No White Flag: Napoleon in Exile – March 2015

contains pieces of red, white and blue silk. An accompanying scrap of paper reads "Pieces of the silk of which the flags that waved over Napoleon were made. St-Helena 19 May 1843"
Pieces of the Tricolore from St. Helena (Clarke (Edwin) General Archive, 2305)

The 20th March 2015 marks the 200th anniversary of the start of Napoleon Bonaparte’s ‘Hundred Days’ marking the period between the Emperor of France’s return to Paris and the eventual second restoration of King Louis XVIII. Having escaped from his enforced exile on the Mediterranean island of Elba the month before, displaying the charismatic leadership that saw him seize control of most of continental Europe, Napoleon built up a loyal following of 200,000 men, but ultimately led them to his most famous defeat at the Battle of Waterloo on 18th June.

One of the more unusual items in Special Collections purports to be a relic from his final exile on St. Helena following this campaign. The Clarke (Edwin) General Archive, built up by local historian and avid collector Edwin Clarke (1919-1996), contains pieces of red, white and blue silk. An accompanying scrap of paper reads “Pieces of the silk of which the flags that waved over Napoleon were made. St-Helena 19 May 1843”. It is made out to a Robert McCormick (1800-1890); the original owner, who was a naval surgeon and naturalist aboard Charles Darwin’s ship HMS Beagle.

Napoleon’s reputation as one of the greatest military leaders and tacticians in history, and the power of the Tricolore as the symbol for French nationalism during their age of revolution, marks this out as a prized item to have for collectors and an artefact of real intrigue in our holdings.

Napoleon returned from Elba, by Karl Stenben, 19th century (Charles de Steuben, Public domain, via Wikimedia Commons)

Newcastle Illuminated, 1814 – May 2014

Two hundred years ago this month, on the evening of 10th May 1814, the town of Newcastle was flooded with light in celebration of the defeat and abdication of Napoleon and his exile to Elba, perceived to signal the end of the Napoleonic Wars which had seen the country at war for more than ten years.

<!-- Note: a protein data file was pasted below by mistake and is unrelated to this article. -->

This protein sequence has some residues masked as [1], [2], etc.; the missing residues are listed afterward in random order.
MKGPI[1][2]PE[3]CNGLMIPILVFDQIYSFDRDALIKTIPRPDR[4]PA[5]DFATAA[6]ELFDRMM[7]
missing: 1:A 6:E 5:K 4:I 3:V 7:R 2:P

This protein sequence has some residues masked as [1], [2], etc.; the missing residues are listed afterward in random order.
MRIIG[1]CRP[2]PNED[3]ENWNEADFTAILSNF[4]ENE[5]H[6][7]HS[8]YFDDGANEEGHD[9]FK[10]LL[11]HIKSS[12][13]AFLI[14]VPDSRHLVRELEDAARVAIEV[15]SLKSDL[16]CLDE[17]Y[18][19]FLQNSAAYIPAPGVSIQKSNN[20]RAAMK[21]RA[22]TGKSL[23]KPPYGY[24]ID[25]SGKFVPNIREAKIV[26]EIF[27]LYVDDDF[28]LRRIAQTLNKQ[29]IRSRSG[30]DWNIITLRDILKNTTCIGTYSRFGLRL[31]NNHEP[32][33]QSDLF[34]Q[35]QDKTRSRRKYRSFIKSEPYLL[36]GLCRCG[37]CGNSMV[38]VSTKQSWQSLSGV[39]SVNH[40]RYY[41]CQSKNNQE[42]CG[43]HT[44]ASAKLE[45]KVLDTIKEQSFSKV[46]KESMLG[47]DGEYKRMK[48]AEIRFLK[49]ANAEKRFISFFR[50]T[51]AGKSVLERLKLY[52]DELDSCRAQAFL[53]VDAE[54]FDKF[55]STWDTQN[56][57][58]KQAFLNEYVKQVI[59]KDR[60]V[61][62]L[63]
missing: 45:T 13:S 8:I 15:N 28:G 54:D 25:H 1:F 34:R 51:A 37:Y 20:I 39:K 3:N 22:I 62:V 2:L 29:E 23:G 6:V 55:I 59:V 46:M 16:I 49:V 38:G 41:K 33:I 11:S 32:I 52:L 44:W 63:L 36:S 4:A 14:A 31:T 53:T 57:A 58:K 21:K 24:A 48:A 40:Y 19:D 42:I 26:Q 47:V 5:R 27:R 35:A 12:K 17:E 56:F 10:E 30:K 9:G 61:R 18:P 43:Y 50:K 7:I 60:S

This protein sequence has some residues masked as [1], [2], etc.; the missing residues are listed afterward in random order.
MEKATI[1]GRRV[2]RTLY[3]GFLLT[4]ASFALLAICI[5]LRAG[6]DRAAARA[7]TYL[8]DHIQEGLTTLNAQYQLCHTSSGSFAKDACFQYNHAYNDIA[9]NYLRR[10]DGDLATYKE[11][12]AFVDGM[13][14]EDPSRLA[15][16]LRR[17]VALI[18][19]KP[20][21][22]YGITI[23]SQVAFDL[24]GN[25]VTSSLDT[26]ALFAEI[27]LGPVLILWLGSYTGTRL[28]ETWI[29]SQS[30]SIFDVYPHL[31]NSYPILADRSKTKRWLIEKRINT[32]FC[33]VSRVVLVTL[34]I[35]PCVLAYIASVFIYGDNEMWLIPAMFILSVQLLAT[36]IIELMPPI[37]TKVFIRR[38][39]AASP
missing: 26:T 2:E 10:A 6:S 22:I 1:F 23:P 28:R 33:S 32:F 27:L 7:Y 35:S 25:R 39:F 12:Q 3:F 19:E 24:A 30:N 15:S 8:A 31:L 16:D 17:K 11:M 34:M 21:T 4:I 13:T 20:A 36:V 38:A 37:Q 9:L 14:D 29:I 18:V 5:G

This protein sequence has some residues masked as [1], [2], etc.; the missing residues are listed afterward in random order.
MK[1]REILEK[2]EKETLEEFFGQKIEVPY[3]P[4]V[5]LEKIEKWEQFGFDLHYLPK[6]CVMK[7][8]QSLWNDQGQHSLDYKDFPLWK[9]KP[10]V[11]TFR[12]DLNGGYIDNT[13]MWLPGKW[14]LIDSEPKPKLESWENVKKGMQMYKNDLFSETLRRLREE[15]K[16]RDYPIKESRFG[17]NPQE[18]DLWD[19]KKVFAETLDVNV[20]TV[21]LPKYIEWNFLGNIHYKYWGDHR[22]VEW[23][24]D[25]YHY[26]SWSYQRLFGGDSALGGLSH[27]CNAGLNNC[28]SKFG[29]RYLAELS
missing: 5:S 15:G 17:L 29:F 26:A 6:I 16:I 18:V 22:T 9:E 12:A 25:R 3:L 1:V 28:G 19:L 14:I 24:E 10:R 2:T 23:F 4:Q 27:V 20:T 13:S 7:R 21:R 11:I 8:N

This broadside advertised the illumination event. It was seemingly well-organised by town officials who were anxious to preserve the peace and ensure safety, forbidding the letting-off of guns and fireworks and appointing Peace Officers to patrol the streets. Participants were also warned not to harass any Quakers who might abstain from the celebrations on religious grounds, being pacifists.

The event was universally held to be a great success. Local newspapers printed lengthy and effusively-worded accounts. The Newcastle Advertiser said, “At half-past eight o’clock in the evening the signal was given from the castle for lighting up, and, as if by magic, the whole town appeared in a few minutes one blaze of light”. People from all classes of society took part by lighting up their home or premises, “every one striving to excel his neighbour in testifying his joy at the return of peace, after a sanguinary war of unusual duration”.

All of the light displays were patriotic and many incorporated transparencies, pictures made from translucent paints on materials like calico, linen or oiled paper and lit from behind with candles.

Highlights included Messrs Farrington of the Bigg-market who filled the arched gateway in front of their warehouse with a large transparency of the Duke of Wellington attired as Mars, presenting Peace to Britannia; and Messrs Brumwell and Dobson, chemists, Sandhill who exhibited a large painting representing the inside of a laboratory and the Devil pounding Bonaparte to powder in a mortar. Mr Waters’ Floor-cloth manufactory was singled out as being especially brilliant, incorporating a giant lit image of an anchor, nearly 40 feet high. The doorway of the Theatre Royal was lavishly lit and occupied by the Newcastle arms with a Latin inscription which in translation means, “May Newcastle flourish into eternity, nourished by abundance and peace”. Also mentioned is a certain Mr Dobson, architect, of Mosley Street who displayed a transparency of Britannia seated, with the British Lion defiantly pacing the shore. Displays such as that at the Dun Cow public house on the Quayside, “a neat, though small transparency, exhibiting the Sailor paid off, and the Soldier returned to this wife and family” hint at the social and economic disruption that the Wars had brought.

It would seem the town officials’ precautionary measures paid off, as the Advertiser reported, “We did not hear of a single disturbance or accident”. According to the Chronicle, the only negative element to the proceedings was “the carelessness and indifference of the coachmen, who were driving the carriages of those who chose to view the exhibition of the evening in that manner; as, by their negligence, were often endangered the lives and limbs of the pedestrians.”

Of course, these celebrations would prove to be a year premature, as ten months later Napoleon escaped from Elba and reassumed power over France until his eventual defeat at Waterloo in June 1815.